eBay Inc (NASDAQ:EBAY) is one of the internet’s most popular e-commerce destinations, whose business has evolved well beyond the early years as an auction site. In the past decade or so, eBay has become a leader in payment processing, marketing solutions, and even secondhand ticket sales. With shares having pulled back 12% from the highs reached last month, is the market giving us a second chance at a good entry point in eBay Inc (NASDAQ:EBAY), or should we look elsewhere in the world of e-commerce?
eBay’s business today
As mentioned, eBay Inc (NASDAQ:EBAY) has greatly evolved and diversified its business over the years. As a result, revenues have climbed tremendously, up by about 700% over the last decade alone.
In addition to its flagship online marketplace and its 116 million active users, eBay also owns several other e-commerce businesses as a result of a series of acquisitions. Bill Me Later and PayPal are both owned by eBay Inc (NASDAQ:EBAY) and provide payment processing solutions. Gmarket and GSI Commerce provide e-commerce and marketing solutions. Shopping.com is one of the premier destinations for comparison shopping. Finally, StubHub, which eBay acquired for $310 million in 2007, is a leading ticket exchange website that has grown to about 15 million unique visitors monthly.
Future growth potential
EBay has stated that its goal is to become the world’s most efficient and abundant marketplace, and the recent acquisitions have been a big step toward reaching that goal. The company plans to continue to pursue acquisitions that it feels will provide more choices to both buyers and sellers.
In terms of eBay Inc (NASDAQ:EBAY)’s existing business lines, one initiative that I am particularly optimistic about is PayPal’s recently announced partnership with Discover Financial Services (NYSE:DFS). Under the terms of the partnership, Discover Financial Services (NYSE:DFS) will issue physical debit cards linked to users’ PayPal accounts that can be used anywhere. I believe that this deal will be very beneficial to both companies, and to Discover Financial Services (NYSE:DFS) in particular, who should be able to leverage PayPal’s enormous customer base to help in its quest to become one of the premier card issuers in the world. PayPal should see a huge increase in the volume of funds flowing in and out of their accounts, and that will mean more fees for eBay, who already makes about 40% of its money from PayPal.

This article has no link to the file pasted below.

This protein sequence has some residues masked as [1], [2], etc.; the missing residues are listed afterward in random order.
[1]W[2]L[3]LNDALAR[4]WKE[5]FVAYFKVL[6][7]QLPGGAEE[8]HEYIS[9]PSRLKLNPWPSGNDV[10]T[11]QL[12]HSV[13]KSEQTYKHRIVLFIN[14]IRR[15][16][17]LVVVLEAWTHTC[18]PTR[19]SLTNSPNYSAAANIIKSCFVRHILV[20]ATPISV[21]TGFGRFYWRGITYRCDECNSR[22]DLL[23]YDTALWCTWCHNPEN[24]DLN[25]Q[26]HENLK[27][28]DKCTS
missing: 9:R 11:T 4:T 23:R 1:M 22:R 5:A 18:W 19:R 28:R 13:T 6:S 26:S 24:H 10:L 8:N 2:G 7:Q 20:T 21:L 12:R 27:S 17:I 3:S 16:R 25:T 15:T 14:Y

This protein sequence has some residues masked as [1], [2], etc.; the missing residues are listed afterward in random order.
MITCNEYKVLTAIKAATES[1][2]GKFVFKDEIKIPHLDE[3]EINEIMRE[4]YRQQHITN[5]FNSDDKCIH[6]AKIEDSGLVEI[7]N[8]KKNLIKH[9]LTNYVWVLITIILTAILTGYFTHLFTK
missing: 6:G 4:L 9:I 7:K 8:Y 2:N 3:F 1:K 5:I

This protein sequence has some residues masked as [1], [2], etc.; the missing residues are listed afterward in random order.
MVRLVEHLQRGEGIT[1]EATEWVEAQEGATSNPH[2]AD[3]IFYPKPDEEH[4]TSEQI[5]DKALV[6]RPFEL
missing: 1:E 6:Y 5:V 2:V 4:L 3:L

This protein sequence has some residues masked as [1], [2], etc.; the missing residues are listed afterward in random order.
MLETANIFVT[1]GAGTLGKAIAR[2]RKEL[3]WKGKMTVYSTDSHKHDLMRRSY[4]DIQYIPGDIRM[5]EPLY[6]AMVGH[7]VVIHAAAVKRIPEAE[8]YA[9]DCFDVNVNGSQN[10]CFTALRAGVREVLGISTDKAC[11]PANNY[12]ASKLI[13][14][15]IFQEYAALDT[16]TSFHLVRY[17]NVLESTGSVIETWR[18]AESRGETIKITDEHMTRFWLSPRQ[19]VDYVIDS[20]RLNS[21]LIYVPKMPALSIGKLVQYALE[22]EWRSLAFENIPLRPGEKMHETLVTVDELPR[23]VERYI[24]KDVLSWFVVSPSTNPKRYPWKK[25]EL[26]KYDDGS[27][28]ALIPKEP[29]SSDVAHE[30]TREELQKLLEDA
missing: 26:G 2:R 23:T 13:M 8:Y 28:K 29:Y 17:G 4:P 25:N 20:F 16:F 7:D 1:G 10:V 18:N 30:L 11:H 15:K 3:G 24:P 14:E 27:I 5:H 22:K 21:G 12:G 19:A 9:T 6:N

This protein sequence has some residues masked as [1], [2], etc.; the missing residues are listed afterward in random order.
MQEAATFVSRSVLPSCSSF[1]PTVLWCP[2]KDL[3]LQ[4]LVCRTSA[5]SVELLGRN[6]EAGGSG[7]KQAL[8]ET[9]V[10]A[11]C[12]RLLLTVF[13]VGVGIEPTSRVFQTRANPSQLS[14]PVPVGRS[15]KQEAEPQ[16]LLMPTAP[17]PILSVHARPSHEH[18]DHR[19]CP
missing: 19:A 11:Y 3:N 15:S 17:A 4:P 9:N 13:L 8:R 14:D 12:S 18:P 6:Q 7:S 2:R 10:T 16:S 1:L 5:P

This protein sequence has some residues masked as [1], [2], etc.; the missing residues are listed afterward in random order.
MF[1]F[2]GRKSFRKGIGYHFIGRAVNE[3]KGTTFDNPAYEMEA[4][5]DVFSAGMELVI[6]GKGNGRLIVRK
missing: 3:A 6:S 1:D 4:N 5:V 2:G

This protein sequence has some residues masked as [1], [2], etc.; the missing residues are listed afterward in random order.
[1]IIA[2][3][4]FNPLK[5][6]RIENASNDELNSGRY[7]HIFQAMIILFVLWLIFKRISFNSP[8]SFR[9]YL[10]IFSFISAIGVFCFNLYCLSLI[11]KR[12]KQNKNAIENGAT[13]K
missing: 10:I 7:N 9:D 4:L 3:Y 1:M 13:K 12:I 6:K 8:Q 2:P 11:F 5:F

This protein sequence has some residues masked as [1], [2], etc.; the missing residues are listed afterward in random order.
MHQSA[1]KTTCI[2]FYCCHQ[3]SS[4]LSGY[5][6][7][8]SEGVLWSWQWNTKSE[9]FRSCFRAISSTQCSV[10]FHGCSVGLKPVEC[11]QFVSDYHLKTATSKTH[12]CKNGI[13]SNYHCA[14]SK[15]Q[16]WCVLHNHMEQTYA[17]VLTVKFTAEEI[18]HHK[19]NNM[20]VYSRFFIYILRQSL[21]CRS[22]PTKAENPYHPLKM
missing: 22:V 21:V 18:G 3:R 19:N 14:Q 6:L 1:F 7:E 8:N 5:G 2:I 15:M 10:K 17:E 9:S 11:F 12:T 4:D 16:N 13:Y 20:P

Despite what I consider to be well above-average growth potential, eBay trades at a very reasonable price, especially after the recent pullback in share price. At 18.6 times 2013’s expected earnings of $2.75 per share, eBay is a bargain considering the growth that is projected. The consensus calls for earnings of $3.23 and $3.80 in 2014 and 2015, respectively, which corresponds to annual earnings growth of 17.5% and 17.7%. Also worth considering is the fact that eBay Inc (NASDAQ:EBAY) has well over $5 billion in net cash (cash minus debt), which makes eBay’s business itself even cheaper when you subtract cash from the share price.
The other big player in e-commerce, Amazon.com
The other major player in e-commerce is Amazon.com, Inc. (NASDAQ:AMZN), which is about twice the size of eBay in terms of market cap. Amazon is by far the leading online retailer, with sales of almost $80 billion expected this year. I have read all kinds of commentary about how Amazon is overvalued and trades at a ridiculous P/E, but that is not why I don’t like Amazon.com, Inc. (NASDAQ:AMZN) as an investment.